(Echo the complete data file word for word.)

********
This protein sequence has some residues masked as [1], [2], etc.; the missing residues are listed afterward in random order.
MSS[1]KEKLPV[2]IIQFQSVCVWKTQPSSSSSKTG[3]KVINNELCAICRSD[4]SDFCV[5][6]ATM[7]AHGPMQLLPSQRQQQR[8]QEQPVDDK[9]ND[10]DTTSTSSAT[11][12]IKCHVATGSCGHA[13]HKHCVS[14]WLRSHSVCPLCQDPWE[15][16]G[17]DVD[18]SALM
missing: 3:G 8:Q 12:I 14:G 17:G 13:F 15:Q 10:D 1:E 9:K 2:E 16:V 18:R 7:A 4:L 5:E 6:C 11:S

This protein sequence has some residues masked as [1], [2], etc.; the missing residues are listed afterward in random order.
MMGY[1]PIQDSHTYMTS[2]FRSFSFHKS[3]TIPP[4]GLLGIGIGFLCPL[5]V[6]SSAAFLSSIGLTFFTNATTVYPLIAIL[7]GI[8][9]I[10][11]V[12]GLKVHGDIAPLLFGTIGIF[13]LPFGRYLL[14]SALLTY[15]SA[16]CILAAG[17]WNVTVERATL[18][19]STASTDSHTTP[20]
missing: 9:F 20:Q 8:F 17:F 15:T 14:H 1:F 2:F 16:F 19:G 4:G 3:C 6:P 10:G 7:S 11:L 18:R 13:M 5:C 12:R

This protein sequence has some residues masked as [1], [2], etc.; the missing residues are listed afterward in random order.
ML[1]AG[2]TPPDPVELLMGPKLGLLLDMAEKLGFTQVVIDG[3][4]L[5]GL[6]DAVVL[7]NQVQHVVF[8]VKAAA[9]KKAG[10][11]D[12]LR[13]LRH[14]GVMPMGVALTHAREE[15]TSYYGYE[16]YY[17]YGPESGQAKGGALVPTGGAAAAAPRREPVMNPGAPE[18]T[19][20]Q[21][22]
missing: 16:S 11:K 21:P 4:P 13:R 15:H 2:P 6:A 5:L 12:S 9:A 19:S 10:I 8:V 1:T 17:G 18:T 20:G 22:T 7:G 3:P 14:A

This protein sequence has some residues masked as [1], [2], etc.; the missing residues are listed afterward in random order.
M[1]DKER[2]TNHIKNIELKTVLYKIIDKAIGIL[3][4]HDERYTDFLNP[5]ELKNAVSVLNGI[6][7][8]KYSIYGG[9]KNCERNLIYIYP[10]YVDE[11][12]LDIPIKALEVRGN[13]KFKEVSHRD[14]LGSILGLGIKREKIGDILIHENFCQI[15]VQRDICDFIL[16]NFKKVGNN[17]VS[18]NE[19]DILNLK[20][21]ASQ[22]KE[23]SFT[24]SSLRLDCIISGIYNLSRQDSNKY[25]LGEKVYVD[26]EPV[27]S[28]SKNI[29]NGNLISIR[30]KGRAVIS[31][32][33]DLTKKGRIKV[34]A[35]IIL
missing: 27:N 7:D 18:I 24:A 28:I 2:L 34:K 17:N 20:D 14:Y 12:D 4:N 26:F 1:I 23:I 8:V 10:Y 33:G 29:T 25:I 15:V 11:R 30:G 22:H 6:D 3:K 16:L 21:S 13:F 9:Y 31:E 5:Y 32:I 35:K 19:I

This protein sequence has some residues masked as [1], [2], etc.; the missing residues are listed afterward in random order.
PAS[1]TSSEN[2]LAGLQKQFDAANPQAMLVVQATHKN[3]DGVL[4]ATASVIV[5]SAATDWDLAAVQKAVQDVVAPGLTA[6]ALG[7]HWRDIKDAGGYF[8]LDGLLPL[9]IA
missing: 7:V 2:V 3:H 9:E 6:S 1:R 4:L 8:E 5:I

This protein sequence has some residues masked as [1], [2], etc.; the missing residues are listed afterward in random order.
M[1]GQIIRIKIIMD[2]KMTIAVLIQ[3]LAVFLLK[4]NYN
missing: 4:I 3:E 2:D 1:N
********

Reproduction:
This protein sequence has some residues masked as [1], [2], etc.; the missing residues are listed afterward in random order.
MSS[1]KEKLPV[2]IIQFQSVCVWKTQPSSSSSKTG[3]KVINNELCAICRSD[4]SDFCV[5][6]ATM[7]AHGPMQLLPSQRQQQR[8]QEQPVDDK[9]ND[10]DTTSTSSAT[11][12]IKCHVATGSCGHA[13]HKHCVS[14]WLRSHSVCPLCQDPWE[15][16]G[17]DVD[18]SALM
missing: 3:G 8:Q 12:I 14:G 17:G 13:F 15:Q 10:D 1:E 9:K 2:E 16:V 18:R 7:A 4:L 5:E 6:C 11:S

This protein sequence has some residues masked as [1], [2], etc.; the missing residues are listed afterward in random order.
MMGY[1]PIQDSHTYMTS[2]FRSFSFHKS[3]TIPP[4]GLLGIGIGFLCPL[5]V[6]SSAAFLSSIGLTFFTNATTVYPLIAIL[7]GI[8][9]I[10][11]V[12]GLKVHGDIAPLLFGTIGIF[13]LPFGRYLL[14]SALLTY[15]SA[16]CILAAG[17]WNVTVERATL[18][19]STASTDSHTTP[20]
missing: 9:F 20:Q 8:F 17:F 15:T 14:H 1:F 2:F 16:F 19:G 4:G 3:C 6:P 10:G 7:S 11:L 18:R 13:M 5:C 12:R

This protein sequence has some residues masked as [1], [2], etc.; the missing residues are listed afterward in random order.
ML[1]AG[2]TPPDPVELLMGPKLGLLLDMAEKLGFTQVVIDG[3][4]L[5]GL[6]DAVVL[7]NQVQHVVF[8]VKAAA[9]KKAG[10][11]D[12]LR[13]LRH[14]GVMPMGVALTHAREE[15]TSYYGYE[16]YY[17]YGPESGQAKGGALVPTGGAAAAAPRREPVMNPGAPE[18]T[19][20]Q[21][22]
missing: 16:S 11:K 21:P 4:P 13:R 15:H 2:P 6:A 5:L 12:S 9:A 19:S 10:I 8:V 1:T 17:G 18:T 20:G 22:T 7:G 3:P 14:A

This protein sequence has some residues masked as [1], [2], etc.; the missing residues are listed afterward in random order.
M[1]DKER[2]TNHIKNIELKTVLYKIIDKAIGIL[3][4]HDERYTDFLNP[5]ELKNAVSVLNGI[6][7][8]KYSIYGG[9]KNCERNLIYIYP[10]YVDE[11][12]LDIPIKALEVRGN[13]KFKEVSHRD[14]LGSILGLGIKREKIGDILIHENFCQI[15]VQRDICDFIL[16]NFKKVGNN[17]VS[18]NE[19]DILNLK[20][21]ASQ[22]KE[23]SFT[24]SSLRLDCIISGIYNLSRQDSNKY[25]LGEKVYVD[26]EPV[27]S[28]SKNI[29]NGNLISIR[30]KGRAVIS[31][32][33]DLTKKGRIKV[34]A[35]IIL
missing: 27:N 7:D 18:I 24:A 28:I 2:L 34:K 17:N 20:D 14:Y 12:D 4:N 26:F 1:I 23:I 8:V 10:Y 33:G 29:T 25:I 15:V 11:R 30:G 22:H 6:D 3:K 16:L 21:S 13:F 9:Y 31:E 5:Y 32:I 35:K 19:I

This protein sequence has some residues masked as [1], [2], etc.; the missing residues are listed afterward in random order.
PAS[1]TSSEN[2]LAGLQKQFDAANPQAMLVVQATHKN[3]DGVL[4]ATASVIV[5]SAATDWDLAAVQKAVQDVVAPGLTA[6]ALG[7]HWRDIKDAGGYF[8]LDGLLPL[9]IA
missing: 7:V 2:V 3:H 9:E 6:S 1:R 4:L 8:E 5:I

This protein sequence has some residues masked as [1], [2], etc.; the missing residues are listed afterward in random order.
M[1]GQIIRIKIIMD[2]KMTIAVLIQ[3]LAVFLLK[4]NYN
missing: 4:I 3:E 2:D 1:N